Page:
HOW TO PROCEED
The Dutch Holding Company is an ordinary company which falls within the scope of general tax law and therefore benefits from the double taxation treaties and the European tax directives. There are no limitations on the activities of the company.
The Dutch holding company may be used to combine various activities such as collecting dividends, interest and royalties from subsidiaries.
As of 1st October 2012 a simplified version of the Dutch BV (The Flex-BV) will be introduced which will apply to all new companies but also for existing companies. Although some of the requirements will be relaxed automatically for existing companies to take full advantage of the Flex-BV Act an amendment of the articles of association will be required.
The changes remove the requirement for a minimum share capital of €18,000 for incorporation of a Private Limited Company (BV). A BV from 1st October can be established with 1 share of 1 cent and the mandatory authorized share capital will become optional.
The Flex-BV removes some of the previous legal requirements making the management of the company easier to set up in accordance with the member’s wishes. The corporate governance changes include:
A Dutch company can be constituted either as a “besloten vennootschap” (private limited company- BV) or a “naamloze vennootschap” (public limited company- NV).
A Public Limited Company (NV) required a minimum share capital of €45.000 and a company incorporated as a “NV2 may have bearer shares.
Corporate Tax Rates are:
A 0,55% capital duty is levied when capital is contributed at the formation of a resident company and on any increase in its capital. However, several exemptions may be applied.
From 1st October 2012 the standard VAT rate will increase from 19% to 21%.
Corporate income tax is charged on worldwide profits of companies resident in the Netherlands. However, the taxable profit is not necessarily calculated on the basis of the annual financial statements.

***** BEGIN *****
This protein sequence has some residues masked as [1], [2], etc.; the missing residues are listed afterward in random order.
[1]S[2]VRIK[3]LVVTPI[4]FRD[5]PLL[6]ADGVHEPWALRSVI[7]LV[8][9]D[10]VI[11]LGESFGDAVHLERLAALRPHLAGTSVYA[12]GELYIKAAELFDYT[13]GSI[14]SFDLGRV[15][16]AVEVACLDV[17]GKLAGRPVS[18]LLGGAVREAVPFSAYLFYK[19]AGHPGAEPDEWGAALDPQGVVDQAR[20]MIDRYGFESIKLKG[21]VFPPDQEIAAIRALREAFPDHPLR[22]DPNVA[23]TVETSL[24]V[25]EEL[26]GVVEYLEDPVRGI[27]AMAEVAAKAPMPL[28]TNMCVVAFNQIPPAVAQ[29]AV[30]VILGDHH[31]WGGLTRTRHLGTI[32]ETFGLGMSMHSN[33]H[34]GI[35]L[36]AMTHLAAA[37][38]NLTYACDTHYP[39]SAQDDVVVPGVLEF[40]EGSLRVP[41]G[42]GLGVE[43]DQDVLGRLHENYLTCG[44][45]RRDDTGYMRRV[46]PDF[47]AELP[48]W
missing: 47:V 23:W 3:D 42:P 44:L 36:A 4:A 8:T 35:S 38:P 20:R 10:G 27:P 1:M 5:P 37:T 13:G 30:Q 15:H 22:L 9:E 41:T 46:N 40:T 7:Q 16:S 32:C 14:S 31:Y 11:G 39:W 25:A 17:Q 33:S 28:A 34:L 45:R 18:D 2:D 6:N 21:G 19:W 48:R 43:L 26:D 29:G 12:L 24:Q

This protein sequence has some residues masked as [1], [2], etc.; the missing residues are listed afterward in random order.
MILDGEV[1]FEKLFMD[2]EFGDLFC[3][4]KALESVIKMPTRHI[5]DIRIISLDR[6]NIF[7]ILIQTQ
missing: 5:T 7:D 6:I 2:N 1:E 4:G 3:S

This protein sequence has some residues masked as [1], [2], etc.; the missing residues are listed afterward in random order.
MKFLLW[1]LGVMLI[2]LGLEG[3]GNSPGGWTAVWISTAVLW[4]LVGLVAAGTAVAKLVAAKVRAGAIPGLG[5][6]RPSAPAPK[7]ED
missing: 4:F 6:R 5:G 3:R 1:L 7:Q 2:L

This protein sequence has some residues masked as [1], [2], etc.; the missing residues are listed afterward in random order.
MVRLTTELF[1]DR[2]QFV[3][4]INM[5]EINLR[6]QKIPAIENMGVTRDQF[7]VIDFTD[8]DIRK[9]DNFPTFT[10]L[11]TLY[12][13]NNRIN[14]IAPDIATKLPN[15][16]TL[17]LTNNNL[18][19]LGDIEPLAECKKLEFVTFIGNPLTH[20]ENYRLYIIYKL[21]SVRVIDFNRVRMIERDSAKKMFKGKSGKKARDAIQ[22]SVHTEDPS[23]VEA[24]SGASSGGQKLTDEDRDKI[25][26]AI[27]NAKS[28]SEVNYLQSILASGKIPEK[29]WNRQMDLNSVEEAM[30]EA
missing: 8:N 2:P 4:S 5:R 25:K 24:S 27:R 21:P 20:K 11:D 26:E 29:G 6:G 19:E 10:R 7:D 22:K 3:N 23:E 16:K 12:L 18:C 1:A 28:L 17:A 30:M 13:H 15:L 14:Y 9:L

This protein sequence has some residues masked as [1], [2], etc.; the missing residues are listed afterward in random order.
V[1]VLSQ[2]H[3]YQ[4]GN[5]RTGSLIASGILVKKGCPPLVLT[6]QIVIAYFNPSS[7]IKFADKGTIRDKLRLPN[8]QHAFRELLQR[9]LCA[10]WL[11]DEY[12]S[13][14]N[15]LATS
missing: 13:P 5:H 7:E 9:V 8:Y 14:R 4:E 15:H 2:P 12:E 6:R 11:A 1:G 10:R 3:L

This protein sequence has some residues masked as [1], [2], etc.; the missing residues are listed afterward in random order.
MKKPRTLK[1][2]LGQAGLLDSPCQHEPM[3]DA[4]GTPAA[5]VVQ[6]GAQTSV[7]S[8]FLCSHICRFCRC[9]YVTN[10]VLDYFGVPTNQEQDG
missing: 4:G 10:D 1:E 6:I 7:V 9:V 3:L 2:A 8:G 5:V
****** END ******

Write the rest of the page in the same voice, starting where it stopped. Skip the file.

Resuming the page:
Expenses incurred in connection with the conduct of a business are, in principle, deductible. If expenses exceed normal arm’s length charges and are incurred directly or indirectly for the benefit of shareholders or related parties, the excess is considered a non-deductible profit distribution and possibly regarded as hidden distribution of dividends.
The costs of running the subsidiary are not deductible from the taxable profits of the parent Dutch company if participation exemption is applied. However the Dutch holding company is able to receive tax free dividends and capital gains from its subsidiary and is allowed to deduct expenses, including interest on loans.
Exemption from Dutch corporate tax is allowed on:
In October 2011 the Dutch State Secretary announced a Research and Development allowance relating to non-wage costs and investment related to the development of new products and services. Companies will benefit from a deduction from profits of 40% in 2012.
The general rule is that all dividends paid by a subsidiary to a Dutch parent company are subject to corporate income tax.
Under the EU Parent-subsidiary Directive, if a Dutch company holds at least 25% of the shares of another EU company no tax will be imposed on dividends.
Where a Dutch holding company comes within the “participation exemption rules” all income received from the subsidiary whether by way of dividends or otherwise is tax free if the following conditions are met:
No distinction is made between capital gains and other income. All income is taxed at the corporate tax rate. However, under the participation exemption, all capital gains on the sale of shares of a subsidiary are tax free in the Netherlands irrespective of whether the subsidiary is resident or non-resident.
See income above.
Besides the common advantages of a holding company, the Dutch company may also enjoy from the following:
Dividends paid by a Dutch company to an entity in another EU Member state are exempt from withholding tax if the following provisions are met:
The 15% dividend withholding tax rate may be reduced under a tax treaty concluded by the Netherlands.
Under Dutch domestic law, interest and royalties paid by a Dutch company are not subject to withholding taxes.
Double Tax Treaties
2If conditions are met.
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